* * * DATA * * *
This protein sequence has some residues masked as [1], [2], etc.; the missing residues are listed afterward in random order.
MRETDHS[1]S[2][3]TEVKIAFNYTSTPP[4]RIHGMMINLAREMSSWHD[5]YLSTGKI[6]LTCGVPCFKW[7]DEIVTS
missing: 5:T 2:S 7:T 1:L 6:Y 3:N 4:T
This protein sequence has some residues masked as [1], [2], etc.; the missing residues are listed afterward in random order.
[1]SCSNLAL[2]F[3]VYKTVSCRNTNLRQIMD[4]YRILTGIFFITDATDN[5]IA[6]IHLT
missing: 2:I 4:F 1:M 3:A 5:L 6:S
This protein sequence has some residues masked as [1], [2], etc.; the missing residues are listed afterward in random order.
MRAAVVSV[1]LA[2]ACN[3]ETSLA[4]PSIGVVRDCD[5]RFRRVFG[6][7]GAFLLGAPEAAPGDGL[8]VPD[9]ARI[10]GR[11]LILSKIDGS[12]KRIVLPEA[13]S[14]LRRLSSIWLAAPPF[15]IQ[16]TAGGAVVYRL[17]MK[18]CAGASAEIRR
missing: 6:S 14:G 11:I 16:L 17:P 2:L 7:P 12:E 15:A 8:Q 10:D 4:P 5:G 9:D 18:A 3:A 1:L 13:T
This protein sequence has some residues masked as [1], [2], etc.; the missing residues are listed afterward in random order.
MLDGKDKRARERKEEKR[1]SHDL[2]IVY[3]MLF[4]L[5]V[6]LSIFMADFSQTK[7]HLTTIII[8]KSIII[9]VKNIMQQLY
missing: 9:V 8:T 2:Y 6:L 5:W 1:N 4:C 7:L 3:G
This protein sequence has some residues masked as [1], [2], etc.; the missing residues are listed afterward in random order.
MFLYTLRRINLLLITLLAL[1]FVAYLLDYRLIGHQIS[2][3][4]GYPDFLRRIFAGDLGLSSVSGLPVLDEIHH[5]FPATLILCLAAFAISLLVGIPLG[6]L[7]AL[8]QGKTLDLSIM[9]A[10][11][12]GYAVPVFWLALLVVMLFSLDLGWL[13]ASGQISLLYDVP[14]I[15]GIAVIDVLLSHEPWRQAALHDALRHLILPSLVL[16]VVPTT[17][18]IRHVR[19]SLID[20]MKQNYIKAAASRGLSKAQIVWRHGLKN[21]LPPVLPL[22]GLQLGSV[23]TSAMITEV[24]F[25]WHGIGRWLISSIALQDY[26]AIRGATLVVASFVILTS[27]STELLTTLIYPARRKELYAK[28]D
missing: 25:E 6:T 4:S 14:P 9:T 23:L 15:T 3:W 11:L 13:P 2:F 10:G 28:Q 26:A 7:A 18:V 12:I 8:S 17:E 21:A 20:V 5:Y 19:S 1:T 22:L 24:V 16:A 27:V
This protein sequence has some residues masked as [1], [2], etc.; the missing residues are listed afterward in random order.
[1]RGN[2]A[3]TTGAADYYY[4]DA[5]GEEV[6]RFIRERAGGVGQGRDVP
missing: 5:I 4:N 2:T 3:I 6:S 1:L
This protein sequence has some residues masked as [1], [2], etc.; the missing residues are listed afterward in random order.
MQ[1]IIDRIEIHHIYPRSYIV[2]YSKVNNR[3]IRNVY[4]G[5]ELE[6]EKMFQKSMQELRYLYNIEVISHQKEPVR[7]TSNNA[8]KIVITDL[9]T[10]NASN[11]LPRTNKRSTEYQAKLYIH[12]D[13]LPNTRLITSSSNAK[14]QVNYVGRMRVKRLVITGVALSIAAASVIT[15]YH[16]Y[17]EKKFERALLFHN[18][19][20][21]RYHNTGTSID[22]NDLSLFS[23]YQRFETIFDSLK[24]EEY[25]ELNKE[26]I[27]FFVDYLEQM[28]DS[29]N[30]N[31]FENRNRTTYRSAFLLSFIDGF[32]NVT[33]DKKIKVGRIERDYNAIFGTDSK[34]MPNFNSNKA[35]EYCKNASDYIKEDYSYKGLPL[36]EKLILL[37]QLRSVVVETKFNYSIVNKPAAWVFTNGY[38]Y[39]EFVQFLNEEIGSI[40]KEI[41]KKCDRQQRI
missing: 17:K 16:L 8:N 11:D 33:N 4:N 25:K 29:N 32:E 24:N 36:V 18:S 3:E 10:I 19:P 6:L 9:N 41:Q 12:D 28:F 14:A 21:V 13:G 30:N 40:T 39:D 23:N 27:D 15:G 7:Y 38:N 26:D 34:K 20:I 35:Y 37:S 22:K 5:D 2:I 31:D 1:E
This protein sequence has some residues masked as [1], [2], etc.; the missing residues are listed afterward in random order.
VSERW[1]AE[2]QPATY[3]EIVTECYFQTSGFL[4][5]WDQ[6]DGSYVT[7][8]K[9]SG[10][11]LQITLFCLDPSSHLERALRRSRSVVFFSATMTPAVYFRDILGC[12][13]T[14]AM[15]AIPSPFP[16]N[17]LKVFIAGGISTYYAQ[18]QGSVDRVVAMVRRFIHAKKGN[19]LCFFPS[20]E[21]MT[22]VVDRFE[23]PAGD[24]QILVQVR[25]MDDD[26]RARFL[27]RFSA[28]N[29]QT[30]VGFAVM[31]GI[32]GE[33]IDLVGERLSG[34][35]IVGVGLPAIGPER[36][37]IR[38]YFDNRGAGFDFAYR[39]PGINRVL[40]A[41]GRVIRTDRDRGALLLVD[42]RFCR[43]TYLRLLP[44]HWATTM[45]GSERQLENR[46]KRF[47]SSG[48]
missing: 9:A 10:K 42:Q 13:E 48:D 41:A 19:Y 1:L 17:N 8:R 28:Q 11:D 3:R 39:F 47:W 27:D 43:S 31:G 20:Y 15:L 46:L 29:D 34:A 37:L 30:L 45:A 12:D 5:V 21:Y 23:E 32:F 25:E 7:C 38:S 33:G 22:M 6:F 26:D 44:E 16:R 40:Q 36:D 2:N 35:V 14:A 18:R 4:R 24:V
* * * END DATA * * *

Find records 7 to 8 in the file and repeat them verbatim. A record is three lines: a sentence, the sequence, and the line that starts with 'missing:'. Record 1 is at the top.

This protein sequence has some residues masked as [1], [2], etc.; the missing residues are listed afterward in random order.
MQ[1]IIDRIEIHHIYPRSYIV[2]YSKVNNR[3]IRNVY[4]G[5]ELE[6]EKMFQKSMQELRYLYNIEVISHQKEPVR[7]TSNNA[8]KIVITDL[9]T[10]NASN[11]LPRTNKRSTEYQAKLYIH[12]D[13]LPNTRLITSSSNAK[14]QVNYVGRMRVKRLVITGVALSIAAASVIT[15]YH[16]Y[17]EKKFERALLFHN[18][19][20][21]RYHNTGTSID[22]NDLSLFS[23]YQRFETIFDSLK[24]EEY[25]ELNKE[26]I[27]FFVDYLEQM[28]DS[29]N[30]N[31]FENRNRTTYRSAFLLSFIDGF[32]NVT[33]DKKIKVGRIERDYNAIFGTDSK[34]MPNFNSNKA[35]EYCKNASDYIKEDYSYKGLPL[36]EKLILL[37]QLRSVVVETKFNYSIVNKPAAWVFTNGY[38]Y[39]EFVQFLNEEIGSI[40]KEI[41]KKCDRQQRI
missing: 17:K 16:L 8:N 11:D 33:N 4:N 25:K 29:N 32:E 24:N 36:V 18:S 3:E 10:I 19:P 6:L 9:N 41:Q 12:D 28:F 14:A 21:V 13:G 30:N 40:T 39:D 23:N 27:D 15:G 7:Y 38:N 26:D 34:K 20:I 35:Y 37:S 22:K 5:D 2:I 31:D 1:E
This protein sequence has some residues masked as [1], [2], etc.; the missing residues are listed afterward in random order.
VSERW[1]AE[2]QPATY[3]EIVTECYFQTSGFL[4][5]WDQ[6]DGSYVT[7][8]K[9]SG[10][11]LQITLFCLDPSSHLERALRRSRSVVFFSATMTPAVYFRDILGC[12][13]T[14]AM[15]AIPSPFP[16]N[17]LKVFIAGGISTYYAQ[18]QGSVDRVVAMVRRFIHAKKGN[19]LCFFPS[20]E[21]MT[22]VVDRFE[23]PAGD[24]QILVQVR[25]MDDD[26]RARFL[27]RFSA[28]N[29]QT[30]VGFAVM[31]GI[32]GE[33]IDLVGERLSG[34][35]IVGVGLPAIGPER[36][37]IR[38]YFDNRGAGFDFAYR[39]PGINRVL[40]A[41]GRVIRTDRDRGALLLVD[42]RFCR[43]TYLRLLP[44]HWATTM[45]GSERQLENR[46]KRF[47]SSG[48]
missing: 9:A 10:K 42:Q 13:E 48:D 41:A 19:Y 1:L 17:N 8:R 28:Q 11:D 3:R 39:F 47:W 27:D 43:S 31:G 20:Y 15:L 46:L 29:D 34:A 37:L 30:L 45:A 12:D 5:V 21:Y 23:E 32:F 25:E 7:C 38:S 33:G 22:M 6:F 26:D 44:E 16:R 40:Q 36:D 2:N 35:V 14:A 18:R 4:R 24:V